Research Programme

An overview of the 3 main strands of our research programme:

Individual and Business Giving

Based at Strathclyde Business School, University of Strathclyde, Spoke 1 is focusing on the history and emergence of entrepreneurial philanthropy, taking an international perspective, and exploring its challenges and appeal for new generations of philanthropists.

Historically individual and business philanthropy has played an important role in building the social and economic wealth of UK society. New approaches to philanthropy have been encouraged by changes in socio-economic and political environments and the emergence of a global economy. Increasingly individuals are choosing to redistribute their wealth within their lifetime and organisations are investing in charitable foundations; people and companies in the UK give about £13 billion per year to charities.

The research design involves three phases:

  • Secondary data is being used to create a detailed database of engaged philanthropists. This includes individuals and foundations actively involved in large scale and regular philanthropic endeavours and wealth redistribution.
  • From this database, purposive sampling will be used to identify a sample of individuals involved in wealth redistribution for depth-interviewing.
  • Finally a smaller purposive sample will be identified for further detailed case-study research.


Spoke one aims to generate significant understanding of contemporary approaches to philanthropy particularly the implications and effects of large scale and regular philanthropic commitments.

Charity and Social Redistribution

Based at the Universities of Kent and Southampton spoke 2 undertakes five major projects which respond to questions around charitable giving and social distribution. The projects will provide:

  • a clear quantitative picture of the distribution of registered charities and charitable resources across England and Wales, including a disaggregated picture of income sources and of the distribution of charitable assets
  • results of qualitative research on the contribution of the charitable sector to social well-being in a range of contrasting localities
  • a clearer understanding of how UK donors make moral judgements about the needs of others
  • updated data on perceptions of need and charitable benefit, the role that need plays in selecting beneficiaries, the size of the social space bridged by donations and the views of beneficiaries of their representation in fundraising materials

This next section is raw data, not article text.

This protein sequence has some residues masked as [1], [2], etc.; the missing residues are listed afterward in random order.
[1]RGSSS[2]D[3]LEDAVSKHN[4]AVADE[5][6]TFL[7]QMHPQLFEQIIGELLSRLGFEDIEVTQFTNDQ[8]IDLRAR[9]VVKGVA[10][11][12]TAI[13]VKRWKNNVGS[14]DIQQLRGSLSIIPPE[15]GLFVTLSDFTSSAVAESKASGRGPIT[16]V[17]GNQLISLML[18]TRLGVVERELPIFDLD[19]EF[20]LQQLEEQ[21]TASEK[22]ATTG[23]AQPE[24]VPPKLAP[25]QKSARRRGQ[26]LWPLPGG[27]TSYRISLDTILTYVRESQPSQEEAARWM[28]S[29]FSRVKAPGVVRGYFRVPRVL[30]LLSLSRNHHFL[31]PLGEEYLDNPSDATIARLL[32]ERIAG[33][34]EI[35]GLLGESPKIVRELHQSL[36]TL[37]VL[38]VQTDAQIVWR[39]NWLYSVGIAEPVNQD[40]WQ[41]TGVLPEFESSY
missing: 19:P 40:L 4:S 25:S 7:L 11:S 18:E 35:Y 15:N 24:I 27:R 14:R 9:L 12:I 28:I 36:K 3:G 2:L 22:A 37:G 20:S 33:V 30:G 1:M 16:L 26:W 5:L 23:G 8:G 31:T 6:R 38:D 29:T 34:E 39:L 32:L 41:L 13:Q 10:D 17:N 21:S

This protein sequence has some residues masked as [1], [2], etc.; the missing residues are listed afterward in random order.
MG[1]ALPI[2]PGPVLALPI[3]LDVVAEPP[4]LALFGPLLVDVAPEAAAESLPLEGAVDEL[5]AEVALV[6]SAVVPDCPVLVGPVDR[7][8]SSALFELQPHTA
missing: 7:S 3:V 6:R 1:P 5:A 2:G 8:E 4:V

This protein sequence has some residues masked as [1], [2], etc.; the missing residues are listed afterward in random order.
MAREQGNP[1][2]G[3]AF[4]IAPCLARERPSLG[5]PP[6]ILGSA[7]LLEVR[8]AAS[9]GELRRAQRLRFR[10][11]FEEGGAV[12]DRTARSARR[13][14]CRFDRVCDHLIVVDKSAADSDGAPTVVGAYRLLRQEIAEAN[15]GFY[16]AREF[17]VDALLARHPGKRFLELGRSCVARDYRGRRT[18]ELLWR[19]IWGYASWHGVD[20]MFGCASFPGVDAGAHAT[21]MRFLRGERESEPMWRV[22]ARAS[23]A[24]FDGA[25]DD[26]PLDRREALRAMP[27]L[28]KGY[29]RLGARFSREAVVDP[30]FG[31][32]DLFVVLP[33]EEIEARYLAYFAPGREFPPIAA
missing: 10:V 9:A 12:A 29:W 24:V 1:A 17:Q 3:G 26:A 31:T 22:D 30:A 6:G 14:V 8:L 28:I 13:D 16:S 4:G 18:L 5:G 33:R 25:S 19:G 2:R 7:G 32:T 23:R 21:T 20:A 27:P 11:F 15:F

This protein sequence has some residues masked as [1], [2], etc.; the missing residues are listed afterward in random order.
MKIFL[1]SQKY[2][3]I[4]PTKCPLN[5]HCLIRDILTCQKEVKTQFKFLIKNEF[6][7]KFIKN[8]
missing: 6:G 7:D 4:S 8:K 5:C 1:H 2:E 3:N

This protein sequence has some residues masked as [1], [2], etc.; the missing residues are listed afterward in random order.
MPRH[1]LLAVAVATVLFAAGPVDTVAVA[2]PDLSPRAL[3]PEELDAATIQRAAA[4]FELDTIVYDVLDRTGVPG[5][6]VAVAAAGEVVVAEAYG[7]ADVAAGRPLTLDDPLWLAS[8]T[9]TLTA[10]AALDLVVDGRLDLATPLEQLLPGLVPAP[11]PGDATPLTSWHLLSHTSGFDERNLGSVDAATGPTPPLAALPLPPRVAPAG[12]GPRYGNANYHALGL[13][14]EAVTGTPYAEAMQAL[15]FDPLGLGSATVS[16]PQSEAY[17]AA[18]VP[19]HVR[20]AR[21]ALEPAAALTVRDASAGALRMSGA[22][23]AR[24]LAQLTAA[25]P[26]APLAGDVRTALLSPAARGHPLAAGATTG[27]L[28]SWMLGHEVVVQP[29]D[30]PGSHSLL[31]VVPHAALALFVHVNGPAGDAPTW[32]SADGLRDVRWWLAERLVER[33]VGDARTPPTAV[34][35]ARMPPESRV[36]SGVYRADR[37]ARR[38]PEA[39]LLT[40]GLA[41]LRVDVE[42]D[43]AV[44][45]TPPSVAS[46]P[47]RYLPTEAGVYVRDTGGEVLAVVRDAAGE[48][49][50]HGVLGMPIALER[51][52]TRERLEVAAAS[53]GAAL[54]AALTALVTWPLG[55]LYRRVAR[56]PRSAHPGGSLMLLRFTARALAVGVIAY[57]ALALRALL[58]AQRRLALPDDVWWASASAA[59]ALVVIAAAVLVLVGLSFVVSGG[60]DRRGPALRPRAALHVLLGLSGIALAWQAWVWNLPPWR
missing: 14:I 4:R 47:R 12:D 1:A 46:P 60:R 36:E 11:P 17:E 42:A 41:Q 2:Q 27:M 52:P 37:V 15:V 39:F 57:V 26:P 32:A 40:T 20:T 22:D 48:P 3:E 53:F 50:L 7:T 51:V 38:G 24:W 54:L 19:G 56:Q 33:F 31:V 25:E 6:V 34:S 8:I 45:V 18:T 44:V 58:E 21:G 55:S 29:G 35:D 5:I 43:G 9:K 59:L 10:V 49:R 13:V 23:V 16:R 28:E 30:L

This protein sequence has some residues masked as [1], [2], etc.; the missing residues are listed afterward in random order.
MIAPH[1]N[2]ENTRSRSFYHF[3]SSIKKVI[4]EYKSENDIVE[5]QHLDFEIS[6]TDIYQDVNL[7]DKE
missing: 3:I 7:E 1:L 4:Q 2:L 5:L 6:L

• analyses of the philanthropic behaviour of UK corporations and the identity of their beneficiaries.

In relation to the programme specification, these projects will help us to:

  • improve our understanding of how and where charitable resources are used
  • answer the question of whether or not charity mitigates or reinforces social and economic inequalities
  • explore relationships between different types of donors and their beneficiaries.

Grant-making, Foundations and Household Giving

Spoke 3 research grouping was designated broadly as ‘institutional giving structures’; the researchers identifying the following themes for study:

The changing nature and strategies of the range of philanthropic vehicles – or ‘institutions’ - (the private and public foundation models, government giving channels) , data on their directions of giving and the leading institutions which they fund; also the public policy and public management structures and climates , which support or challenge those vehicles.

This theme is producing wide-ranging research (foundations’ strategic directions) . Its initial work is addressing theoretical and conceptual bases for philanthropy – choice, innovation, governance, rationing – all of which have important implications for fundraisers’ informed understanding of their working environments. Its annual publication of data on the UK’s largest institutional giving and receiving organisations (CMM) provides a critical data source, benchmark and analysis base for fundraisers.


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